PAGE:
Said white woman left out that wee little part about us living in a society that values white people. And that because of this continued legacy white people dominate institutions, workplaces, universities, and most other areas. That also stemming form this, the belief that People Of Color aren’t really worthy of anything – because that legacy has made white people believe they are far more qualified than anyone else and us ‘minorities’ (I hate that word, btw), don’t have the mental capacity to comprehend much, (Sadly, even some POC have subscribed to this). We’re looked on as zombie-like creatures, unable to think for ourselves so we need those ‘leftover’ opportunities ‘handed’ to us. In this racist society, where a Black person learning to read was once punishable by death, and so many communities of color have been subjected to even losing generations of traditional wisdom, this attitude continues to shape the minds of white people’s belief in their supposed inherent superiority.

Getting anywhere or anything for no other reason than white skin, is a ratio of 99 to 1, no doubt. I didn’t even get in sexism. Or any other ism and phobia, for that matter, that shapes countless experiences and continues to underscore discrimination. Pft.


For who? To keep white people shuffled through the door, in order to maintain the status quo?


For ‘Others’?


Some of us actually have to work!

I’ll be laughing all the way through my dissertation.

2 thoughts on “I’m getting my PhD because I’m a ‘minority’ and the university needs to fill a quota!

  1. You have every right to be angry…. and you’re writing this post to vent and not keep it in (which is just unhealthy).

    As a black woman, yup, I’ve heard that same hurtful bullshit. It was infuriating just reading your post. My mother listened to some white man in 1994, tell her that the only reason my twin and I got into an ivy league was because we are black, not because we were numbers 3 and 4 in class rank, A students, etc. This was in an all white school system. I have heard so many black people tell me similar stories. It just really deeply hurts. It enrages me. REminds me that I need to pick up the new book Presumed Incompetent, about women of color in the academy. My heart goes out to you.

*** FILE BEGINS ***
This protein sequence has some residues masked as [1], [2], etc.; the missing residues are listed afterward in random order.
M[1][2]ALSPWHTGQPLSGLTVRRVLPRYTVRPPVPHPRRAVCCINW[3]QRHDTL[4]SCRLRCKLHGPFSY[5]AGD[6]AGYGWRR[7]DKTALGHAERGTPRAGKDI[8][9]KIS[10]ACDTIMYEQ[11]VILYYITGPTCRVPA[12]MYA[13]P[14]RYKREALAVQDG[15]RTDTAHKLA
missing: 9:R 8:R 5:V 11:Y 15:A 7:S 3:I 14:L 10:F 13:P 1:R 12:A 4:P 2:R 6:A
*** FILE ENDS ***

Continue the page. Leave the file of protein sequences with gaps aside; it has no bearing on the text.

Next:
1. I went back and forth with this post, but like you said I have to vent or it *is* unhealthy, and with you telling me your experience it does validate what I feel and what I know plenty others are only silently dealing with. Plus I have absolutely no problem calling out whiteness, and anything else regarding racism, etc. for that matter.

      What a blow for you, your twin and your mother, your other family and POC overall, to be thought of nothing more than a charity case, despite our continued UPhill battle. White privilege fails to recognize this fact — and that there is no such thing, and the only charity is extended so whiteness can remain comfortably cushioned in that ignorant place.

      I heard a talk online recently about this subject — more specifically the professor was discussing the recent story of the young, white girl from the University of North Texas, who ass-umed she was denied admission to the school because other ‘ill-qualified’ POC were admitted. The professor said the conversation is always around the few people in so-called “diversity” group, and never centered on the 90 percent of white kids that get in.

      I just keep sighing over here. And along with others, continue to challenge this legacy. And I’m totally looking up the book ‘Presumed Incompetent’ right now! Thank you so much for your comment.

Leave a Reply

Your email address will not be published.